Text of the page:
Well, the plant bug bit me again but again it's not a hoya that I got. My weekend neighbor (from MD) came back from town today and look at what she bought me.
Kelly, does this plant look familiar?
Brad AKA Moonwolf
It's HUGE! What a nice neighbor! I know you'll love this plant!
She is a very nice lady. The plant is rather big and the little trellis it's on I couldn't get off so I'll have to wait until I prune it to remove it. So I take it I've got the real deal? That is, it looks like your sweet autumn clematis?
It sure does look like mine, Brad!
For the past couple of years mine has been a magnetic for Praying Mantis cocoons! Although....somehow I keep missing the babies...
I also posted about it over at the Clematis forum and we've been trying to confirm if it is actually SAC. There's a native species (C. virginiana) that looks like SAC but it's leaves are toothed (like some of mine are) and serrated whereas SAC's leaves are smooth and rounded. Virginiana's flowers aren't fragrant either, but that won't help me because some people who bought a SAC have found no fragrance! A few people said it took a couple years for the fragrance to kick in.
It's a host plant to praying mantises? That's cool! Does your plant get chewed up by the parents or hatchlings?
BTW, here's a picture I took yesterday after I planted it the day I got it.
Is there any chances for this hoyas survive????
Anybody could help me how to place the picture directy.
I've trying but always request name of the link and whatever I put is rejected. I'm loading from the pohobucket....
Here is a link that might be useful:
Congratulations, Brad! It's fun to hear identification comments about a different set of plants. I hope you do end up with a nice fragrance in the end.
Mitzicos: In future, please start a new thread when posting an unrelated question. You do this by scrolling to the bottom of the main page and using the posting form you find there.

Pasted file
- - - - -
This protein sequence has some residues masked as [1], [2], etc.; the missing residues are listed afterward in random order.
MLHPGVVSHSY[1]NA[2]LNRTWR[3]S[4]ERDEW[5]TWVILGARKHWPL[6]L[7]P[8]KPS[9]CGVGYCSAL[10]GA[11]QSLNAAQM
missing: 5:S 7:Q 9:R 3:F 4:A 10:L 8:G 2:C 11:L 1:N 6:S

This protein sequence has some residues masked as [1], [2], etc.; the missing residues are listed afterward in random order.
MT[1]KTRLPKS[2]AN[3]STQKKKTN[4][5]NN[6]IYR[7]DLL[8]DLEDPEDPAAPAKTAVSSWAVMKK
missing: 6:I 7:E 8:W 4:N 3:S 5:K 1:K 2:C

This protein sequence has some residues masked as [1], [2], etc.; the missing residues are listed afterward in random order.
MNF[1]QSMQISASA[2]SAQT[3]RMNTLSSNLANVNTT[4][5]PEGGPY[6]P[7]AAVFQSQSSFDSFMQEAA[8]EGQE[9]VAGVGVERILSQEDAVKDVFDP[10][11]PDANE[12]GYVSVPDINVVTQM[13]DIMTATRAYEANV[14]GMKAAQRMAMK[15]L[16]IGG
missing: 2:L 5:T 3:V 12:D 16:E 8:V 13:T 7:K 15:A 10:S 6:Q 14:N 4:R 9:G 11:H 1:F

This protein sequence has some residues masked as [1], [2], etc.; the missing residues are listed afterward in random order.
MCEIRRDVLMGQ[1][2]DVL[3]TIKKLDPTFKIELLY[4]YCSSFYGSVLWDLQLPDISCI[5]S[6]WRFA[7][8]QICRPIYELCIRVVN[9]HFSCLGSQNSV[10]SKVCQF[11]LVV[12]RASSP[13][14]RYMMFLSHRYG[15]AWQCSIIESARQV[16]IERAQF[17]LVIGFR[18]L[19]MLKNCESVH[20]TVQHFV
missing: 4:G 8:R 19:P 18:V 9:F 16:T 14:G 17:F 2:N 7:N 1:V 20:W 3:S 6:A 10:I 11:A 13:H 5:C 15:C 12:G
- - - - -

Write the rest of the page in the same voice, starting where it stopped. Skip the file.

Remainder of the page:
Regarding using photobucket to post photos, what you need to do is navigate to the picture you want to post. Move your cursor over the picture. A panel of instructions will appear with code for sharing the picture. Select "HTML code", copy it, and paste it in your post here. You do not need to use the URL section at the bottom of the post panel, you can just paste the html in the "message" section.
There is a slight chance those cuttings will survive but it is more common for leafless cuttings to slowly die.
When you order from overseas make sure to soak the cuttings and then put them some place very humid. If you use the regular mail there is little chance of getting cuttings that will still be healthy. Also cuttings seem to do better than rooted plants, often the bare roots die and then they rot when you pot them.
If I get home in time I'll take a closeup of the leaves so you can compare them.
Mine was also host to loads of ladybugs this past spring. Part of the reason for the Praying Mantis and ladybugs is it attracts aphids. The aphids really don't end up doing too much damage though since the good bugs come around quickly to pray on them! The perennial milkweed is the same way!
GG, thanks! The scent of it is supposed to be fantastic!
Kelly, if you don't get home in time for a picture, don't worry! I'm pretty positive I have a SAC. Ah, so it draws the aphids too! I got milkweed seeds not too long ago from a GW member, so I'm excited to see if they'll come up next year (I'm going to winter sow some seeds).
Here's mine! Some of the leaves are more serrated than others.
Thanks for the picture, Kelly! Your plant's leaves and my plant's leaves sure do look alike and our plants sound like they could be twins lol! As you can see in my picture some of the leaves are more "toothy" and serrated than the others. Sweet autumn clematis it is then! Thank you again, Kelly!
Brad, When we first moved in I planted this clematis and several others against our deck. The other clematis took a few years before they actually established themselves and bloomed, all stayed quite small, possibly because it was a northeast exposure with very little sun. This clematis, however, became established VERY quickly and was soon a total brute covering about 15 feet of the railing! It's scent was very faint but that might have had to do with getting only a small amount of sun. I loved that plant but unfortunately when we had to redo the deck it was so big it had to be removed. It wasn't happy anywhere else I tried it so I end up losing it. It's a great plant. I must remember to replace it!!!